Survey of 1 Timothy
Book Type: Pastoral Epistle, 15th book of the New Testament.
Author: The apostle Paul, as directly named in 1 Timothy 1:1.
Audience: First Timothy was one of only four letters in the New Testament written by Paul to individuals. The others are 2 Timothy, Titus, and Philemon. Timothy was the only person to receive two individual letters from Paul in the New Testament. Timothy was from Lystra, in modern-day Turkey, the son of a Greek father and Jewish mother. Timothy’s mother, Eunice, and grandmother, Lois, were also believers (2 Timothy 1:5). They had raised him to know the Old Testament (2 Timothy 3:15). He was converted to Christianity by Paul (1 Timothy 1:2). In Acts 16:1–5, we learn that believers in Lystra and Iconium spoke well of Timothy. Paul wanted to take him on his missionary journey, but Timothy was not circumcised. Paul circumcised him and they traveled together on Paul’s second missionary journey.
Timothy would be with Paul during his first Roman imprisonment. When 1 Timothy was written, however, Timothy was in Ephesus, serving as a leader among the various house churches that existed then. His work included evangelism, teaching, reading Scripture, appointing elders and deacons, and standing against false teachings. Paul wrote to him, likely from Macedonia, to encourage his faithful service to Christ. Timothy served some time in jail for his faith, and was later released (Hebrews 13:23).
Date: Approximately AD 63—66, prior to Paul’s second Roman imprisonment, mentioned in 2 Timothy.
Overview: This six-chapter letter focuses both on Timothy and his work among the church members of Ephesus. The book of Ephesians discusses this congregation in more detail, and was written a few years earlier.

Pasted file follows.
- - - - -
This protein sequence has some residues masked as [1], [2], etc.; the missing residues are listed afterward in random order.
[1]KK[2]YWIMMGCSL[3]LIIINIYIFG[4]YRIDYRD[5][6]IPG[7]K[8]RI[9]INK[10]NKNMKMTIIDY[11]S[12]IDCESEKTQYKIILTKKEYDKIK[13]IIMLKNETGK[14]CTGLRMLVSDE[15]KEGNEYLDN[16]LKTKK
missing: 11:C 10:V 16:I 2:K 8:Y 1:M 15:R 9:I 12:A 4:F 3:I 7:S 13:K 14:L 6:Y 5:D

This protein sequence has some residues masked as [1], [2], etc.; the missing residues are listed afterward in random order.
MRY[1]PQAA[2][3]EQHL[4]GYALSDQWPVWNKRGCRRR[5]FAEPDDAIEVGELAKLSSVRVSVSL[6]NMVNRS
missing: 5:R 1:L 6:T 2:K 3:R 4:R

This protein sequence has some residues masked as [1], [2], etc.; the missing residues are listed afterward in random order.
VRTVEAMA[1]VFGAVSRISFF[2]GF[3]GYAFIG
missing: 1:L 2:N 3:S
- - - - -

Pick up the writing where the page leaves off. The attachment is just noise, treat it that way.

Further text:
Chapter 1 includes a greeting followed by three areas of emphasis: a warning against false teachings (1 Timothy 1:3–11), Paul’s testimony (1 Timothy 1:12–17), and words of encouragement to Timothy (1 Timothy 1:18–20).
Chapter 2 discusses two areas of importance to the Ephesian Christians under Timothy’s care: the role of prayer in the church, and teachings regarding the role of women in the church.
Chapter 3 focuses on three areas: qualifications of elders (1 Timothy 3:1–7), qualifications of deacons or servant leaders (1 Timothy 3:8–13), and emphasis on the importance of the church (1 Timothy 3:14–16).
Chapter 4 highlights various dangers in the local church, while chapters 5—6 highlight duties among various groups of people. These include older and younger people (1 Timothy 5:1–2), widows (1 Timothy 5:3–16), elders (1 Timothy 5:17–25), masters and servants (1 Timothy 6:1–2), and false teachers (1 Timothy 6:3–5). First Timothy 6:6–19 addresses the relationship between godliness and finances, with a concluding word for Timothy to guard himself (1 Timothy 6:20–21).
Key Verses (ESV):
1 Timothy 2:5: "For there is one God, and there is one mediator between God and men, the man Christ Jesus,”
1 Timothy 3:1–3: "The saying is trustworthy: If anyone aspires to the office of overseer, he desires a noble task. Therefore an overseer must be above reproach, the husband of one wife, sober-minded, self-controlled, respectable, hospitable, able to teach, not a drunkard, not violent but gentle, not quarrelsome, not a lover of money."
1 Timothy 4:9–10: "The saying is trustworthy and deserving of full acceptance. For to this end we toil and strive, because we have our hope set on the living God, who is the Savior of all people, especially of those who believe."
1 Timothy 6:12: "Fight the good fight of the faith. Take hold of the eternal life to which you were called and about which you made the good confession in the presence of many witnesses."